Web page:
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PALSTR - Editorial

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Author: Sunny Aggarwal
Tester: Vasya Antoniuk
Editorialist: Pushkar Mishra

DIFFICULTY:

Medium-Hard

PREREQUISITES:

String Matching, Z-Algorithm, DP, Palindromes

PROBLEM:

Given three strings $S_1$, $S_2$ and $S_3$, find the number of palindromic strings such that they are formed by concatenation of a substring of $S_1$, a substring of $S_2$ and a substring of $S_3$.

EXPLANATION:

This problem is implementation heavy and requires certain reductions. Let's try to simplify what the question asks for. We have to give the number of strings that we can form from substrings of $S_1$, $S_2$ and $S_3$ such that they are palindromic. To explain better, let $x$ be a substring of $S_1$, $y$ be a substring of $S_2$ and $z$ be a substring of $S_3$. Then $x+y+z$ should be palindromic ('+' denotes concatenation operator).

To make the analysis of the problem a bit simpler, let's divide the problem into following three cases:

  • Case 1: $\mid x \mid = \mid z \mid$, where $\mid x \mid$ denotes length of $x$.
  • Case 2: $\mid x \mid > \mid z \mid$.
  • Case 3: $\mid x \mid < \mid z \mid$.

Case 1
What the first case tells us is that we take a substring from $x$ from $S_1$, and equally sized substring $z$ from $S_3$ and concatenate them with some substring $y$ from $S_2$ in the order $x+y+z$. For $x+y+z$ to be a palindrome, there there are certain conditions that need to be met. These are:

  • $x$ = $reverse(z)$.
  • $y$ is a palindrome in itself.

How can we get the number of possible combinations of $x$, $y$ and $z$ that fall under this case? First, let us determine how many substrings $y$ of $S_2$ are palindromic. This can be done in $\mathcal{O}(N^2)$ using the standard DP approach used for finding the longest palindromic substring of a string. Once this is done, we need to calculate then number of substrings $x$ of $S_1$ such that $reverse(x)$ is a substring of $S_3$. To do this, we take the following steps:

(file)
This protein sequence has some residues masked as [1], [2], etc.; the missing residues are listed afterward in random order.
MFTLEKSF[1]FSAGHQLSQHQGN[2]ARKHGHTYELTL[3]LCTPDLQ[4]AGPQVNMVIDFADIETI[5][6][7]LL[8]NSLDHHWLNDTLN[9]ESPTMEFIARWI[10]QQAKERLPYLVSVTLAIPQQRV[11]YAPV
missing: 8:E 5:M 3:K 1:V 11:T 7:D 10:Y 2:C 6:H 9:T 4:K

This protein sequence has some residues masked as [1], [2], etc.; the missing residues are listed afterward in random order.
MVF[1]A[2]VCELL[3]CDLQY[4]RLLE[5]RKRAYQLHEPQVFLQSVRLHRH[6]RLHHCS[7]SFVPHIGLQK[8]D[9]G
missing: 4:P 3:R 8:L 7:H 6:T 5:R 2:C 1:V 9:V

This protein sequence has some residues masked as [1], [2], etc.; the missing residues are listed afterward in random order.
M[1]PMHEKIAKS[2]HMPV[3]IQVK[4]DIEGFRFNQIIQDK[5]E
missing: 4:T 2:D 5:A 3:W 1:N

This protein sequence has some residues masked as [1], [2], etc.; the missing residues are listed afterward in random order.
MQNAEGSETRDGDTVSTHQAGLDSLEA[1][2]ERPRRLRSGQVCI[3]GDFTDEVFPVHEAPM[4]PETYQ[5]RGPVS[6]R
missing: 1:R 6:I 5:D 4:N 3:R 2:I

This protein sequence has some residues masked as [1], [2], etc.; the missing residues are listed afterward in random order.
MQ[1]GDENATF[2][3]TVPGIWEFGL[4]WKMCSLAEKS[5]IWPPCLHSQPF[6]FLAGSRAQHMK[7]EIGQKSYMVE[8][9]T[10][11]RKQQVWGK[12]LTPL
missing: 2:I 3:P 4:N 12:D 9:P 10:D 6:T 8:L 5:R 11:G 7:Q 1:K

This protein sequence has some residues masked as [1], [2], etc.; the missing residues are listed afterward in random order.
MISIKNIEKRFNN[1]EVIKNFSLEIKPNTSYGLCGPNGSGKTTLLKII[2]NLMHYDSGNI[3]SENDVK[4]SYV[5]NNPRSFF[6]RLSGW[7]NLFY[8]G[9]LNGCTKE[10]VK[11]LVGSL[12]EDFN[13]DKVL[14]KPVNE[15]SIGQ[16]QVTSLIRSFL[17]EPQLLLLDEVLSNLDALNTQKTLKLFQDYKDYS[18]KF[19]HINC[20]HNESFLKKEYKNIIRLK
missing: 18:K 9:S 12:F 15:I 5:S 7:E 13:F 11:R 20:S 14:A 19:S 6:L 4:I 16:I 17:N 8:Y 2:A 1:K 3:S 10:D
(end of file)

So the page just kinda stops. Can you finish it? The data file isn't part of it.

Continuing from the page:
• We take a string $S_3'$ = $reverse(S_3)$.
  • Next, we consider all the suffixes of $S_1$.
  • For a particular suffix $suf$, we form a new string $S_z$ = $suf+\$+S_3'$ ('+' denotes concatenation and $\$$ is a random character which doesn't appear in text).
  • We run the Z-Algorithm on $S_z$. The sum of values of the $Z$ array obtained from the running of this algorithm gives us the number of substrings $x$ of $S_1$ such that $reverse(x)$ = $z$.
  • Repeat for all suffixes of $S_1$.

The running time of this part of the algorithm is also $\mathcal{O}(N^2)$ since we have to consider $N$ suffixes and for each one, the Z-Algorithm takes $\mathcal{O}(N)$ time. Once we have the count of required substrings $x$ of $S_1$, we can multiply this with the number of palindromic substrings $y$ of $S_2$ to get the number of strings $x+y+z$ that fall under this case.

**Case 2 and 3**
The key here is to reduce this case to Case 1. Let us assume without loss of generality that $\mid x \mid < \mid z \mid$. The other case is symmetrical.

For $x+y+z$ to be a palindrome, the following conditions must hold:

  • $x$ = a prefix of $reverse(z)$.
  • ($y$ + remaining part of $z$) forms a palindrome.

To make this clear, let's take a case. Let $x$ = $ab$, $y$ = $cda$ and $z$ = $dcba$. We see that $x$ is a prefix of $reverse(z)$. Also, ($y$ + remaining part of $z$), i.e., ($y$ + $dc$) = $cdadc$ forms a palindrome. Thus, $x+y+z$ = $abcdadcba$ is palindromic.

How do we count all such $x+y+z$ that fall under this case? For this we first count the number of ways such that ($y$ + a substring of $p$ of $S_3$) form a palindrome (note we have taken variable $p$ here in order to avoid confusion with $z$ that we want in the final count). How do we go about it?